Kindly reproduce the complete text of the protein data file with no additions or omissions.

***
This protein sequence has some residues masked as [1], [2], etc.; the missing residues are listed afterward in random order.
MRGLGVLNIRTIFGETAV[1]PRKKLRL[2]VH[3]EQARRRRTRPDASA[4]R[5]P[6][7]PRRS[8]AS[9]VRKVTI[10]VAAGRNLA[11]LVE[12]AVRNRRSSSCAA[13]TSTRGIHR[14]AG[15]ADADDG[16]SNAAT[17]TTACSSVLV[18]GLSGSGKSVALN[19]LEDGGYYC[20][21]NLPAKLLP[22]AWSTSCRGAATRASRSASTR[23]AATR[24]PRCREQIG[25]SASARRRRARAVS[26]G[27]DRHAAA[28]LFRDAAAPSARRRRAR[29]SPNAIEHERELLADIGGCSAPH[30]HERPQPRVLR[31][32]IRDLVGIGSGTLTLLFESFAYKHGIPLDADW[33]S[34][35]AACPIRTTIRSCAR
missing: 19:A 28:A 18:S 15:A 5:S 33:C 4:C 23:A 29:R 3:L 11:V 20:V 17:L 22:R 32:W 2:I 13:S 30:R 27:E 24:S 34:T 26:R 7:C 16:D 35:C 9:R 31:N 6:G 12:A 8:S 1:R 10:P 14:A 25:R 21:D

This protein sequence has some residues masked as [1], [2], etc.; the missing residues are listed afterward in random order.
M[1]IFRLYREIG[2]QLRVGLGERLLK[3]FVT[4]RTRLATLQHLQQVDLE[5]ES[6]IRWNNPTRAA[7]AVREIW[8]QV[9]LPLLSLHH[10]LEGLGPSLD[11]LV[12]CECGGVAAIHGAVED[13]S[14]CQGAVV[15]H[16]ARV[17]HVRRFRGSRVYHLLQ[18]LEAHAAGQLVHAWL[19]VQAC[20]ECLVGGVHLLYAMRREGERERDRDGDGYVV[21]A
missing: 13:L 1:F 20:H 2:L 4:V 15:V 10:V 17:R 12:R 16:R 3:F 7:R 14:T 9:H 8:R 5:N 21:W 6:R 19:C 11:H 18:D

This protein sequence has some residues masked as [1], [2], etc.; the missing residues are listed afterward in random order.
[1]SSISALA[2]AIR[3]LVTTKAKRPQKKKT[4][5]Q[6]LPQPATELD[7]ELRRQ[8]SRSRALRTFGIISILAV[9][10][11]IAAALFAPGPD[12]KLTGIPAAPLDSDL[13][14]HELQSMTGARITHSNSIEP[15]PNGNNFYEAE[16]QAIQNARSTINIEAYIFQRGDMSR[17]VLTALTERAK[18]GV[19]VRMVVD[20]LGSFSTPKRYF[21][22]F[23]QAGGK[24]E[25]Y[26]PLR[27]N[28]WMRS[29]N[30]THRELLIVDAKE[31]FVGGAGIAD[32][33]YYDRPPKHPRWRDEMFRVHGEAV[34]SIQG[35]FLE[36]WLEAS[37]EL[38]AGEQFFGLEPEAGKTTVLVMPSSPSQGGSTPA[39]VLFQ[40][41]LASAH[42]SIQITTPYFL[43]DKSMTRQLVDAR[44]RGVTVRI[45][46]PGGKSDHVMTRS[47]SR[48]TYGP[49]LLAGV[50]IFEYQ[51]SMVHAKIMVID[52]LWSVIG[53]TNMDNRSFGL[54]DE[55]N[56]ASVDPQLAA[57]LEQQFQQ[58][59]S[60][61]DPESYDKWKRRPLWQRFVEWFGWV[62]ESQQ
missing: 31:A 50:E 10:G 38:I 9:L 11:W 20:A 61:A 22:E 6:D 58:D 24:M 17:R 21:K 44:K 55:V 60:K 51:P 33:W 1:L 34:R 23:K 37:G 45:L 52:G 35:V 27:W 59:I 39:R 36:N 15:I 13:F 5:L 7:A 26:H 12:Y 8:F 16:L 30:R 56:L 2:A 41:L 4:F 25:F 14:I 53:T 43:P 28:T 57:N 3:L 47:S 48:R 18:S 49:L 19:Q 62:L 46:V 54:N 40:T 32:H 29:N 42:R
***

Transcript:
This protein sequence has some residues masked as [1], [2], etc.; the missing residues are listed afterward in random order.
MRGLGVLNIRTIFGETAV[1]PRKKLRL[2]VH[3]EQARRRRTRPDASA[4]R[5]P[6][7]PRRS[8]AS[9]VRKVTI[10]VAAGRNLA[11]LVE[12]AVRNRRSSSCAA[13]TSTRGIHR[14]AG[15]ADADDG[16]SNAAT[17]TTACSSVLV[18]GLSGSGKSVALN[19]LEDGGYYC[20][21]NLPAKLLP[22]AWSTSCRGAATRASRSASTR[23]AATR[24]PRCREQIG[25]SASARRRRARAVS[26]G[27]DRHAAA[28]LFRDAAAPSARRRRAR[29]SPNAIEHERELLADIGGCSAPH[30]HERPQPRVLR[31][32]IRDLVGIGSGTLTLLFESFAYKHGIPLDADW[33]S[34][35]AACPIRTTIRSCAR
missing: 19:A 28:A 18:S 15:A 5:S 33:C 4:C 23:A 29:R 3:L 11:V 20:V 17:L 22:R 32:W 2:I 13:S 30:R 27:E 24:S 34:T 26:R 7:C 16:D 35:C 9:R 31:N 6:G 12:A 8:S 1:R 10:P 14:A 25:R 21:D

This protein sequence has some residues masked as [1], [2], etc.; the missing residues are listed afterward in random order.
M[1]IFRLYREIG[2]QLRVGLGERLLK[3]FVT[4]RTRLATLQHLQQVDLE[5]ES[6]IRWNNPTRAA[7]AVREIW[8]QV[9]LPLLSLHH[10]LEGLGPSLD[11]LV[12]CECGGVAAIHGAVED[13]S[14]CQGAVV[15]H[16]ARV[17]HVRRFRGSRVYHLLQ[18]LEAHAAGQLVHAWL[19]VQAC[20]ECLVGGVHLLYAMRREGERERDRDGDGYVV[21]A
missing: 13:L 1:F 20:H 2:L 4:V 15:V 10:V 17:R 12:R 16:R 3:F 7:R 14:T 9:H 8:R 5:N 21:W 6:R 19:C 11:H 18:D

This protein sequence has some residues masked as [1], [2], etc.; the missing residues are listed afterward in random order.
[1]SSISALA[2]AIR[3]LVTTKAKRPQKKKT[4][5]Q[6]LPQPATELD[7]ELRRQ[8]SRSRALRTFGIISILAV[9][10][11]IAAALFAPGPD[12]KLTGIPAAPLDSDL[13][14]HELQSMTGARITHSNSIEP[15]PNGNNFYEAE[16]QAIQNARSTINIEAYIFQRGDMSR[17]VLTALTERAK[18]GV[19]VRMVVD[20]LGSFSTPKRYF[21][22]F[23]QAGGK[24]E[25]Y[26]PLR[27]N[28]WMRS[29]N[30]THRELLIVDAKE[31]FVGGAGIAD[32][33]YYDRPPKHPRWRDEMFRVHGEAV[34]SIQG[35]FLE[36]WLEAS[37]EL[38]AGEQFFGLEPEAGKTTVLVMPSSPSQGGSTPA[39]VLFQ[40][41]LASAH[42]SIQITTPYFL[43]DKSMTRQLVDAR[44]RGVTVRI[45][46]PGGKSDHVMTRS[47]SR[48]TYGP[49]LLAGV[50]IFEYQ[51]SMVHAKIMVID[52]LWSVIG[53]TNMDNRSFGL[54]DE[55]N[56]ASVDPQLAA[57]LEQQFQQ[58][59]S[60][61]DPESYDKWKRRPLWQRFVEWFGWV[62]ESQQ
missing: 31:A 50:E 10:G 38:I 9:L 11:W 20:A 61:A 22:E 6:D 58:D 24:M 17:R 21:K 44:K 55:V 60:K 51:P 33:W 1:L 34:R 23:K 37:G 45:L 52:G 35:V 27:W 59:I 39:R 36:N 15:I 13:F 5:L 7:A 26:H 12:Y 8:F 16:L 30:R 56:L 2:A 41:L 4:F 25:F 14:I 53:T 43:P 28:T 57:N 3:L 47:S 48:R 18:S 49:L 19:Q 62:L 46:V 54:N 40:T 32:H 29:N 42:R